I really don’t have any answers to any of these questions. I have theories that tend to lead to more questions, but no real answers as to why it’s okay for women to have double standards but not for men to have them. Why is it okay for women to expect the man to be perfect when they are not willing to expect that perfection from themselves? What do you think is the reason for the duplicity? I’d love to hear somebody else’s thoughts on this one. As I said, I don’t really have any real answers to any of the questions. But sometimes I like to ponder things, and sometimes it’s enlightening to find out how other people see the same issues. I love learning. So, why not educate me on your ideas on the topic? Leave a comment and let me know. I promise as long as it’s nothing linking to an illegal site or spamming my page I’ll approve the comment. Oh, and please play nice with each other should decide to comment.



  1. Interesting questions!

    I believe it’s all about the fantasy. A typical romance novel is about the journey of the lead character as they overcome whatever obstacles are in their way to achieve Twoo Wuv with the Person Of Their Dreams. The love interest is, in a sense, a construct. A representation of that fantasy. A loosely-bound selection of body parts and positive character traits that act solely as a goal and eventual reward for the lead character. See also: most female characters in Hollywood movies. Their flaws, their journey, are largely irrelevant, and thus the appearance of perfection is really a reflection on the superficiality of the character.

    And I don’t think the imperfections of the lead character are so much for preaching acceptance; most of the time, the lead will have to overcome at least some of their perceived flaws in order to gain access to the love interest (whether by being nicer, making themselves look nicer, overcoming fears, whatever). It’s more to provide a stronger contrast with the eventual happy conclusion, and as an easy source of conflict, which as we all know, is what drives fiction. But… perhaps I’m a little cynical. 😀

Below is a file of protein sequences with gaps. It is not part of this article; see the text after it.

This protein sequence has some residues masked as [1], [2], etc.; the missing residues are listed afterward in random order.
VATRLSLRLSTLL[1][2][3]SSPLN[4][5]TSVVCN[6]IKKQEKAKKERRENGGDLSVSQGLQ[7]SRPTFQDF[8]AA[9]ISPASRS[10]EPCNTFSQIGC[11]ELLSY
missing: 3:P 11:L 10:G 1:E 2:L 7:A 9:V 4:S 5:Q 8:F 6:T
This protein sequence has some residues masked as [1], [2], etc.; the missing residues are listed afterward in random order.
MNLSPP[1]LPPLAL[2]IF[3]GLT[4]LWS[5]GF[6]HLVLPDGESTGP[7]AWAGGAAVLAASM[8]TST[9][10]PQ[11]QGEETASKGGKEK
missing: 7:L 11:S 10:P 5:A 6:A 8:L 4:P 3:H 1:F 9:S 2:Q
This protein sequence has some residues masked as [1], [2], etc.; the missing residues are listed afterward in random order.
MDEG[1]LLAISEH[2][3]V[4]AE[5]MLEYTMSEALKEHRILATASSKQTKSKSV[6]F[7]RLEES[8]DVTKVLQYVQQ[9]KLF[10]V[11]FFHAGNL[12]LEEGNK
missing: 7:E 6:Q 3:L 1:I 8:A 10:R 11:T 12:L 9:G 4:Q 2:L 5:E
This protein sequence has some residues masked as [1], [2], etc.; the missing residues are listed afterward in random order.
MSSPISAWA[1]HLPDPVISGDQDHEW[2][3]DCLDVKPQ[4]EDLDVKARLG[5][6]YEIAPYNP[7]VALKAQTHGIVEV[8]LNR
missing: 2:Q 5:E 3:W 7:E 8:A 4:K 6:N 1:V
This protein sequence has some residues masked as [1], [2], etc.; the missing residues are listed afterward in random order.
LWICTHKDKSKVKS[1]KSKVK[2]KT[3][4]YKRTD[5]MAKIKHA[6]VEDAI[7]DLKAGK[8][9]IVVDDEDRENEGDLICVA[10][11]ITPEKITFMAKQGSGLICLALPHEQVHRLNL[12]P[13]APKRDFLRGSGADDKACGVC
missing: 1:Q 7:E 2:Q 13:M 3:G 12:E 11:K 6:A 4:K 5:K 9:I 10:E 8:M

• I wouldn’t call you cynical :). I think you might be on to something here. It’s an interesting concept of superficiality of the character. I hadn’t really looked at it that way. And you are right, conflict is what drives the story…fiction or otherwise.

      I think I’m looking mostly at some of the recent books I have read where it feels as if the writer is trying to make sure the lead male loves the female just the way she is, imperfections and all. The only thing that changes in the lead female is that by the end of the book she stops constantly reminding me, the reader, that she doesn’t deserve such a hot man because she’s not so hot herself. I guess that’s a big psychological and emotional development, to go from feeling undeserving to feeling deserving. It seems like a push from the author for acceptance or to try to make people open their eyes to the idea of accepting others flaws and all. But then I’m also the person who analyzed D.H. Lawrence’s books and tried to figure out just what issues in his life he was working through at the time when he wrote the book. The psychologist in me just refuses to let anything be superficial. I always have a tendency to think there’s something more. That could be a good and bad quality to have I guess. It’s good in a way to believe there’s something more than just the superficial, but oh so bad that I have a tendency to analyze everything as if it really means something more when in reality it may mean nothing at all.